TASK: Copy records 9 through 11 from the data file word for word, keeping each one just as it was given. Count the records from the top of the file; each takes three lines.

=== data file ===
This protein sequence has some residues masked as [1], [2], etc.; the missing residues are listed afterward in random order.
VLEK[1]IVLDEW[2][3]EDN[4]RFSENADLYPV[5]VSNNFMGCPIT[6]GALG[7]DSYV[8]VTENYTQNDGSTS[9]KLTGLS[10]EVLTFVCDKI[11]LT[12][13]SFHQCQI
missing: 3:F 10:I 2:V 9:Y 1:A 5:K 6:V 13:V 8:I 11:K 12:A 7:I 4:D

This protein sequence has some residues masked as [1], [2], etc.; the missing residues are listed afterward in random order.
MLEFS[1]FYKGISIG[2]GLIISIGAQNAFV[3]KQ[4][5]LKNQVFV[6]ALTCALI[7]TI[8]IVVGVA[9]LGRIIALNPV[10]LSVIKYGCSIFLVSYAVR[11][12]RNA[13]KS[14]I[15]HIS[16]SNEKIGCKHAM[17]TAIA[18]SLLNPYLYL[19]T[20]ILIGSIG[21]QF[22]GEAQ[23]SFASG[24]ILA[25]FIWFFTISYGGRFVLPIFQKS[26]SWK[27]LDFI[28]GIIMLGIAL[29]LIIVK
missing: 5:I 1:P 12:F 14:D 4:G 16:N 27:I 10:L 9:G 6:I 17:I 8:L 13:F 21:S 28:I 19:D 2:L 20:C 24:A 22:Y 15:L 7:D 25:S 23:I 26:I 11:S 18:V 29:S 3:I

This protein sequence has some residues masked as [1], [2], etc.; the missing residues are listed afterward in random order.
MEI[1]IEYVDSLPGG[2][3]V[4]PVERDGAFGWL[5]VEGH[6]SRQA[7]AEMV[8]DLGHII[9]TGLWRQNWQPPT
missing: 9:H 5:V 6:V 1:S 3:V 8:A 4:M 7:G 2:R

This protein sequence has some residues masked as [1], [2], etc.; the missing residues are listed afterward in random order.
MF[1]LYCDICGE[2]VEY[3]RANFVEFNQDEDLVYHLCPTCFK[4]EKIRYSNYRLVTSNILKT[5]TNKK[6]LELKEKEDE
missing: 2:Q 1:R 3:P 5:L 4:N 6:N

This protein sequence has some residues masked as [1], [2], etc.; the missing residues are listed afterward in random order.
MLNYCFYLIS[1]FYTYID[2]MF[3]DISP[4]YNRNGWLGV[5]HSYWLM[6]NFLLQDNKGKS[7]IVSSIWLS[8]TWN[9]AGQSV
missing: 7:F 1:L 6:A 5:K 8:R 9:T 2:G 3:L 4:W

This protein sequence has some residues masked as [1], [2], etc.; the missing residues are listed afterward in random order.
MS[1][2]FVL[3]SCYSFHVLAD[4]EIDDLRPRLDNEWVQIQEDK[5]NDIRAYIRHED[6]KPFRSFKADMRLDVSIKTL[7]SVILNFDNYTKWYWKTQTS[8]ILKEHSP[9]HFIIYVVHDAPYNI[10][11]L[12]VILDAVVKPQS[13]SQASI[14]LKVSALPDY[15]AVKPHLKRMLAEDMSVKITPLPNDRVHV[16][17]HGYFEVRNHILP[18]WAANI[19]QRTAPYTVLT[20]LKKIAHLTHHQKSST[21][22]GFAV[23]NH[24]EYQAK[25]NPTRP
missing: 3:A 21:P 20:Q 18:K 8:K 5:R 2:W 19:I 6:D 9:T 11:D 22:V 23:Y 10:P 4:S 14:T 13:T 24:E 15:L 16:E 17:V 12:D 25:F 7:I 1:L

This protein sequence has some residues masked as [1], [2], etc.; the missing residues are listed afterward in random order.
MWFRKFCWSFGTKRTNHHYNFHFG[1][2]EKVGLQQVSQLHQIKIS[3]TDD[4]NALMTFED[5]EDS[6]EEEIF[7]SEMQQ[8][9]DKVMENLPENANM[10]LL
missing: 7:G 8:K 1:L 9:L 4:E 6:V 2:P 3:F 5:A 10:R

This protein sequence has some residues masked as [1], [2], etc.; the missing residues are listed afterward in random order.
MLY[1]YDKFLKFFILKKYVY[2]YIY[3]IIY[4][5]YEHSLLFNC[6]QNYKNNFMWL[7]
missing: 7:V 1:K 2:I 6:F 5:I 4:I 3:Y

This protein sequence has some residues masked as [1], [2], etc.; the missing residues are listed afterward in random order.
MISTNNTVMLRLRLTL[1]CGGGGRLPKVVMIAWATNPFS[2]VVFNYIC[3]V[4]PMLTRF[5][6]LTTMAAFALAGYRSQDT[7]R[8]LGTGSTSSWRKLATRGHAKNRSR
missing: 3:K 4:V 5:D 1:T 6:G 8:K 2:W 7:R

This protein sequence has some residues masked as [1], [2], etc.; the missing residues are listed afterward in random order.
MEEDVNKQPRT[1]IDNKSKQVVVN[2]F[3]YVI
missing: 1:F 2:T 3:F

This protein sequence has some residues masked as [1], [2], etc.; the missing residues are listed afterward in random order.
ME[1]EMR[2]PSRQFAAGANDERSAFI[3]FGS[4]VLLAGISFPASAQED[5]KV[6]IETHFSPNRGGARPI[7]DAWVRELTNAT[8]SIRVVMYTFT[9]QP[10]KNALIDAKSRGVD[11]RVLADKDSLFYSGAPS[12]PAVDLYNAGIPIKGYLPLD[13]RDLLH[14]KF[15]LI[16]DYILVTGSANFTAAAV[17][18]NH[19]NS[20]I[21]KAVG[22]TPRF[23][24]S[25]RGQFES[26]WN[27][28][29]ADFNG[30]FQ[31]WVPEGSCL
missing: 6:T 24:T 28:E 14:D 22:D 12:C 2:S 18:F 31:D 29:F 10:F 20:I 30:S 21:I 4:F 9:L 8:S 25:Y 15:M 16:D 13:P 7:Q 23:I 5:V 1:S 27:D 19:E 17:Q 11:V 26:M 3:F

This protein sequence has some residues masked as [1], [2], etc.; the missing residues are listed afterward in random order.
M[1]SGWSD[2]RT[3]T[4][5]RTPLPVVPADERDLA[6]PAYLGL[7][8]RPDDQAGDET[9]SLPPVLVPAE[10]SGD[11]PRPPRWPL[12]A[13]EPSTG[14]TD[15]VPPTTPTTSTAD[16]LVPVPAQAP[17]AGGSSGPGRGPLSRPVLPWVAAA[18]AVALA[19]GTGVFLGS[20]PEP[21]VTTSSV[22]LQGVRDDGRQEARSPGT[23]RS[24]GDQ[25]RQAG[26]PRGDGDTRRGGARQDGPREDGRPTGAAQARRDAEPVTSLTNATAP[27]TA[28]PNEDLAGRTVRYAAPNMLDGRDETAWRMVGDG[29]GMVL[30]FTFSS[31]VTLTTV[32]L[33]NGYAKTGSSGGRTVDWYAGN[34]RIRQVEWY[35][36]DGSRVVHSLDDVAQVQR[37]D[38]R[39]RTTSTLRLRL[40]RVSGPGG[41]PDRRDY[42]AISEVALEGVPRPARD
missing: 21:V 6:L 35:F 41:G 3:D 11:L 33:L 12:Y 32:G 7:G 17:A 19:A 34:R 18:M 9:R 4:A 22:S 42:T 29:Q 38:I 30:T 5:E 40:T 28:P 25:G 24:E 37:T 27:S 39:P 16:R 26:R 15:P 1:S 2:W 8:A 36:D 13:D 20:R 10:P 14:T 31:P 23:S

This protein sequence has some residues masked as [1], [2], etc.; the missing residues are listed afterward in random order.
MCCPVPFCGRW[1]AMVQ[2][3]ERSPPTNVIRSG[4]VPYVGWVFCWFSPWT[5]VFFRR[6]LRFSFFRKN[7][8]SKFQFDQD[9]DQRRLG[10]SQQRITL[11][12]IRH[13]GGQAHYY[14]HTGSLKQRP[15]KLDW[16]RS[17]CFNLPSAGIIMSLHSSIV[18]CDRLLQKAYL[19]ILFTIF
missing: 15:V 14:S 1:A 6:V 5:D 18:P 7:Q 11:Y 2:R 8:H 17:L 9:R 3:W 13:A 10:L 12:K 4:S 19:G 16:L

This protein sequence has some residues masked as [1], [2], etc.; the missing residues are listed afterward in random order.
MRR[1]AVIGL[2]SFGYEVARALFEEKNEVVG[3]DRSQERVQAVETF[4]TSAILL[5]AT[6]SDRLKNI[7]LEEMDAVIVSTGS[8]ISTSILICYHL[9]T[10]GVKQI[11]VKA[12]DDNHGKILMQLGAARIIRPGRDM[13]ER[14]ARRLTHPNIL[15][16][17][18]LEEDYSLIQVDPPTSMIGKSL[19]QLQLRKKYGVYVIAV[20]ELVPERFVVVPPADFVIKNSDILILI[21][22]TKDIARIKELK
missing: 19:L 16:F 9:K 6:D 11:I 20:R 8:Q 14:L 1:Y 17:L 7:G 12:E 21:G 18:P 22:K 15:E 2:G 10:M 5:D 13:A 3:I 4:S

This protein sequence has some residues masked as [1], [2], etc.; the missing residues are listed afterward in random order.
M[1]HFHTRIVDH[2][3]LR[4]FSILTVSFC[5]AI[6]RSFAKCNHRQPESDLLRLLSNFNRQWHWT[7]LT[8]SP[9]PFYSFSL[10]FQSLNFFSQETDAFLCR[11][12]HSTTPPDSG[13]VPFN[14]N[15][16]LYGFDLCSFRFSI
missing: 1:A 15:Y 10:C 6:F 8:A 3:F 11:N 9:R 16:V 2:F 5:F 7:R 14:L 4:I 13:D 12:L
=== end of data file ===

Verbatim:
This protein sequence has some residues masked as [1], [2], etc.; the missing residues are listed afterward in random order.
MISTNNTVMLRLRLTL[1]CGGGGRLPKVVMIAWATNPFS[2]VVFNYIC[3]V[4]PMLTRF[5][6]LTTMAAFALAGYRSQDT[7]R[8]LGTGSTSSWRKLATRGHAKNRSR
missing: 3:K 4:V 5:D 1:T 6:G 8:K 2:W 7:R

This protein sequence has some residues masked as [1], [2], etc.; the missing residues are listed afterward in random order.
MEEDVNKQPRT[1]IDNKSKQVVVN[2]F[3]YVI
missing: 1:F 2:T 3:F

This protein sequence has some residues masked as [1], [2], etc.; the missing residues are listed afterward in random order.
ME[1]EMR[2]PSRQFAAGANDERSAFI[3]FGS[4]VLLAGISFPASAQED[5]KV[6]IETHFSPNRGGARPI[7]DAWVRELTNAT[8]SIRVVMYTFT[9]QP[10]KNALIDAKSRGVD[11]RVLADKDSLFYSGAPS[12]PAVDLYNAGIPIKGYLPLD[13]RDLLH[14]KF[15]LI[16]DYILVTGSANFTAAAV[17][18]NH[19]NS[20]I[21]KAVG[22]TPRF[23][24]S[25]RGQFES[26]WN[27][28][29]ADFNG[30]FQ[31]WVPEGSCL
missing: 6:T 24:T 28:E 14:D 22:D 12:C 2:S 18:F 31:D 29:F 10:F 20:I 30:S 21:I 4:F 9:L 8:S 25:Y 15:M 16:D 13:P 7:Q 23:I 5:V 1:S 27:D 19:E 17:Q 11:V 26:M 3:F